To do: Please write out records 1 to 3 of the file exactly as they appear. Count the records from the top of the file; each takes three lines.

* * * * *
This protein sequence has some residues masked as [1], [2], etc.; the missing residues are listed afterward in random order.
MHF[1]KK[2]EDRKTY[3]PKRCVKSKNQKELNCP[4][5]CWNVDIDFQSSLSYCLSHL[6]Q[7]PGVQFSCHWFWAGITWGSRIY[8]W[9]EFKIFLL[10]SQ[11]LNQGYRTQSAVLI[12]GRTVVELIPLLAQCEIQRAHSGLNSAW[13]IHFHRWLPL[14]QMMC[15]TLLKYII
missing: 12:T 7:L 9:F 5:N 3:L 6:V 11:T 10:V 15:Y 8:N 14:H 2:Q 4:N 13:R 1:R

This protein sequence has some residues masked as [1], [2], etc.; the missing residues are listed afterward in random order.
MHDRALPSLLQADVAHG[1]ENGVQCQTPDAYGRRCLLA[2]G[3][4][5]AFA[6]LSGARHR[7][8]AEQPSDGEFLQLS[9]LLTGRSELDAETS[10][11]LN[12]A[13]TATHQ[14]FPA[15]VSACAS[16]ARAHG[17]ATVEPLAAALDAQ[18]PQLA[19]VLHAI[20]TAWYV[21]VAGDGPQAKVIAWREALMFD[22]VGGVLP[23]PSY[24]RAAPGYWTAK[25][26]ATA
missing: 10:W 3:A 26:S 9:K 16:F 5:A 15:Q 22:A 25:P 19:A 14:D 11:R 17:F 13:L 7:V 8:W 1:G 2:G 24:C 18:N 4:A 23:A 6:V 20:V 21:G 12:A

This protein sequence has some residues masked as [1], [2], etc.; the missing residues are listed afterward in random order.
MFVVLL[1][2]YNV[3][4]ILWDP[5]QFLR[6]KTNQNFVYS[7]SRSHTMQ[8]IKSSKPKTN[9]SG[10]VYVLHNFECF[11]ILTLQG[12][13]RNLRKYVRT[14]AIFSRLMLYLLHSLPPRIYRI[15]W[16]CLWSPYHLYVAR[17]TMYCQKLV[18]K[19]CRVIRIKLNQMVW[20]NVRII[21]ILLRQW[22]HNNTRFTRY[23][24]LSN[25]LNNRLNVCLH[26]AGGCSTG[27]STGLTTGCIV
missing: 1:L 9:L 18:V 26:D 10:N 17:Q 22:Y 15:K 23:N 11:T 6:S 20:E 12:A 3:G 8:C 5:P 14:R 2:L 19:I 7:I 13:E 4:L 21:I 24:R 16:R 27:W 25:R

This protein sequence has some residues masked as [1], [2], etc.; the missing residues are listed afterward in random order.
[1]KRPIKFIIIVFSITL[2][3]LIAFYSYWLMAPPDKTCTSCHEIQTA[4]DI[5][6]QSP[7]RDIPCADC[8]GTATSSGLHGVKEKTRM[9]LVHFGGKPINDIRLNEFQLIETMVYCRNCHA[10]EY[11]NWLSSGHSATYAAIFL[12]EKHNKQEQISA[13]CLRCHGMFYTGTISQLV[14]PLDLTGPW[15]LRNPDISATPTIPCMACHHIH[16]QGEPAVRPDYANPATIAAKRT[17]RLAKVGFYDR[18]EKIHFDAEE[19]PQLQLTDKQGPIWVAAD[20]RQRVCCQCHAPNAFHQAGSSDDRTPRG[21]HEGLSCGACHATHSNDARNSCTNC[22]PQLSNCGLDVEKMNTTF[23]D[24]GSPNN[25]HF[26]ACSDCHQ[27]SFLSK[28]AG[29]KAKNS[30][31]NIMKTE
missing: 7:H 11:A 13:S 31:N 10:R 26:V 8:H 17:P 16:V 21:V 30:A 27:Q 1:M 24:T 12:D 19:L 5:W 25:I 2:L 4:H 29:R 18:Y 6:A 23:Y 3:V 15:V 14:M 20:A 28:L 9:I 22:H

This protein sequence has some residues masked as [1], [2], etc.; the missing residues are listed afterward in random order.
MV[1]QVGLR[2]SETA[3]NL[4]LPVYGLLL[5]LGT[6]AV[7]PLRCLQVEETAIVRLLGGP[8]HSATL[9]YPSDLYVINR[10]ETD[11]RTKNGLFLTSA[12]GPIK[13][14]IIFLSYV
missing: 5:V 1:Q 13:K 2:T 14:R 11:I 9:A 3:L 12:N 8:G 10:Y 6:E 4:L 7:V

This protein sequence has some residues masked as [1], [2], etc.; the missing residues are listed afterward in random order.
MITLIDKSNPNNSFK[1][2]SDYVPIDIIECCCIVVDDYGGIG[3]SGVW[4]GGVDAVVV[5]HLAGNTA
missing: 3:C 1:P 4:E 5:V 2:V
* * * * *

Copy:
This protein sequence has some residues masked as [1], [2], etc.; the missing residues are listed afterward in random order.
MHF[1]KK[2]EDRKTY[3]PKRCVKSKNQKELNCP[4][5]CWNVDIDFQSSLSYCLSHL[6]Q[7]PGVQFSCHWFWAGITWGSRIY[8]W[9]EFKIFLL[10]SQ[11]LNQGYRTQSAVLI[12]GRTVVELIPLLAQCEIQRAHSGLNSAW[13]IHFHRWLPL[14]QMMC[15]TLLKYII
missing: 12:T 7:L 9:F 5:N 3:L 6:V 11:T 10:V 15:Y 8:N 14:H 2:Q 4:N 13:R 1:R

This protein sequence has some residues masked as [1], [2], etc.; the missing residues are listed afterward in random order.
MHDRALPSLLQADVAHG[1]ENGVQCQTPDAYGRRCLLA[2]G[3][4][5]AFA[6]LSGARHR[7][8]AEQPSDGEFLQLS[9]LLTGRSELDAETS[10][11]LN[12]A[13]TATHQ[14]FPA[15]VSACAS[16]ARAHG[17]ATVEPLAAALDAQ[18]PQLA[19]VLHAI[20]TAWYV[21]VAGDGPQAKVIAWREALMFD[22]VGGVLP[23]PSY[24]RAAPGYWTAK[25][26]ATA
missing: 10:W 3:A 26:S 9:K 16:F 5:A 15:Q 22:A 25:P 19:A 14:D 11:R 17:F 13:L 7:V 8:W 1:G 2:G 24:C 18:N 4:A 23:A 6:V 20:V 21:G 12:A

This protein sequence has some residues masked as [1], [2], etc.; the missing residues are listed afterward in random order.
MFVVLL[1][2]YNV[3][4]ILWDP[5]QFLR[6]KTNQNFVYS[7]SRSHTMQ[8]IKSSKPKTN[9]SG[10]VYVLHNFECF[11]ILTLQG[12][13]RNLRKYVRT[14]AIFSRLMLYLLHSLPPRIYRI[15]W[16]CLWSPYHLYVAR[17]TMYCQKLV[18]K[19]CRVIRIKLNQMVW[20]NVRII[21]ILLRQW[22]HNNTRFTRY[23][24]LSN[25]LNNRLNVCLH[26]AGGCSTG[27]STGLTTGCIV
missing: 1:L 9:L 18:V 26:D 10:N 17:Q 22:Y 15:K 23:N 11:T 6:S 20:E 12:A 3:G 8:C 5:P 14:R 2:L 19:I 7:I 13:E 4:L 21:I 24:R 16:R 27:W 25:R